It’s peculiar but instructive: re-exposure phenomena triggered by wheat exposure after being confidently wheat-free. The exposure can be intentional, as in “Just one won’t hurt!” or it can be inadvertent, as in “That gravy looks okay.”
Typically, someone will be wheat-free for at least a week. Re-exposure from, say, salad dressing or seasoning mix then triggers wheat re-exposure fireworks.
The most common re-exposure phenomena to are:
—Gastrointestinal distress, bloating, and diarrhea that can last hours to a couple of days. (People with celiac disease can have problems for months, however.) This response resembles food poisoning.
—Joint pain–characteristically in the fingers and/or wrists
—Upper airway phenomena such as asthma and sinus congestion
—Emotional effects such as anxiety in females, irritability or rage in males
—Appetite stimulation–What I call the “I ate one cookie and gained 30 pounds” effect. Eating one cookie does not, of course, cause 30 pounds of weight gain. But just one exposure can set the appetite-stimulating machinery in motion and days or weeks of increased appetite for junk carbohydrates can result, thanks to the gliadin-derived opiates of wheat.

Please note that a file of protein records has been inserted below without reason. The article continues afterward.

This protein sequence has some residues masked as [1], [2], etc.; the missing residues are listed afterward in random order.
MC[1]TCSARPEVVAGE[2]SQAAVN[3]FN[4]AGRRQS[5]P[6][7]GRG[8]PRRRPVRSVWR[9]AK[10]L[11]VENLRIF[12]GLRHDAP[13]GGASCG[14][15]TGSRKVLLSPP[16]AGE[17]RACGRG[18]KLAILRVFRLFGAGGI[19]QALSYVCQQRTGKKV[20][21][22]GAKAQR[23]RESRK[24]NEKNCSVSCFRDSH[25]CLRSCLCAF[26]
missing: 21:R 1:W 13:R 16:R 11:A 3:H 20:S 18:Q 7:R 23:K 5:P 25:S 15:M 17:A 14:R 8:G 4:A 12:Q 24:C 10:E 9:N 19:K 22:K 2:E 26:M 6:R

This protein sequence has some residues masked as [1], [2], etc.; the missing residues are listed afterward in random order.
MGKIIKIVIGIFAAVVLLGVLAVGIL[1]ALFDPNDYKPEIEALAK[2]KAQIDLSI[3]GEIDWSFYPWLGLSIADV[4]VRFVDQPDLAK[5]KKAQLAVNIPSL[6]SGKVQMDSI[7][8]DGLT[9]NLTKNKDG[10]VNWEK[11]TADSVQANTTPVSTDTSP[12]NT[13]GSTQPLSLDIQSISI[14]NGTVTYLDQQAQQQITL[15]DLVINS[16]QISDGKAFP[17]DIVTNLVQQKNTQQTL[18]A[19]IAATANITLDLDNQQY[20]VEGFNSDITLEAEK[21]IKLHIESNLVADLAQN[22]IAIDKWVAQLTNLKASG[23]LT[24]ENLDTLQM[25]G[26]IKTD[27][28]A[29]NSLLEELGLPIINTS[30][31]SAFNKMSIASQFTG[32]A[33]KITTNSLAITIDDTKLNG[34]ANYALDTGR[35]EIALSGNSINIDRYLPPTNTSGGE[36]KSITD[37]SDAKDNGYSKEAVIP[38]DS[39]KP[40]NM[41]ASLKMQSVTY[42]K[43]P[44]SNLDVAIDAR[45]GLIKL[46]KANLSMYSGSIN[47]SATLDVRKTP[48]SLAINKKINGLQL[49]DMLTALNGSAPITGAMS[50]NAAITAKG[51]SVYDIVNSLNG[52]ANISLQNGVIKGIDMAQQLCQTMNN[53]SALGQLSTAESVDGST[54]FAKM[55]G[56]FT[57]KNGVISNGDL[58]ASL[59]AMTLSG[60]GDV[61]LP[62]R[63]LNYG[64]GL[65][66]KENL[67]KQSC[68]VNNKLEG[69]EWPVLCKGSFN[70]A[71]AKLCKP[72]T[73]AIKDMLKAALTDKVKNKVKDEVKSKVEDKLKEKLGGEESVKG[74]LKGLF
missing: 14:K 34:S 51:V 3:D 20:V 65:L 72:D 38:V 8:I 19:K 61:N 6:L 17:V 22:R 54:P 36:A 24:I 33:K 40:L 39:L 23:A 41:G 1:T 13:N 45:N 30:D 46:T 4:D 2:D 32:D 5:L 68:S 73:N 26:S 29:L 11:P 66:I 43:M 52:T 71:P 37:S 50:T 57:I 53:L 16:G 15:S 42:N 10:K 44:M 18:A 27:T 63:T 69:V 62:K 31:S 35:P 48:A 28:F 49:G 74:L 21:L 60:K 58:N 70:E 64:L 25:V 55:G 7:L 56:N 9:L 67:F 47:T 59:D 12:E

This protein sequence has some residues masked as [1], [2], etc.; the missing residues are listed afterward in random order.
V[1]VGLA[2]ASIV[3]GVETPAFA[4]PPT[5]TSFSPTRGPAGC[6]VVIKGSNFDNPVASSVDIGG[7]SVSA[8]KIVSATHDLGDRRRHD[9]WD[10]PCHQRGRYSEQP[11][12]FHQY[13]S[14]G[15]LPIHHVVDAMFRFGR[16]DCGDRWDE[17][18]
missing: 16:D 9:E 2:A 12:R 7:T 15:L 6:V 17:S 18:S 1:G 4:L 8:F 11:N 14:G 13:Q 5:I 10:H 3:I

And the symptoms that initially went away with your wheat-free adventure can return in all their glory, such as migraine headaches, depression, mental “fog,” sleep disruption, and seborrhea.
The longer you are wheat-free, the more violent the reaction. It is a fitting reminder of just how inappropriate modern wheat is for humans. It reflects our inability to consume the seeds of grasses.
On again, off again; on again, off again: Like pushing a button, you can start or stop the process at will. This represents incontrovertible proof of your individual intolerance to the Evil Grain.
Anyone want to share their re-exposure story?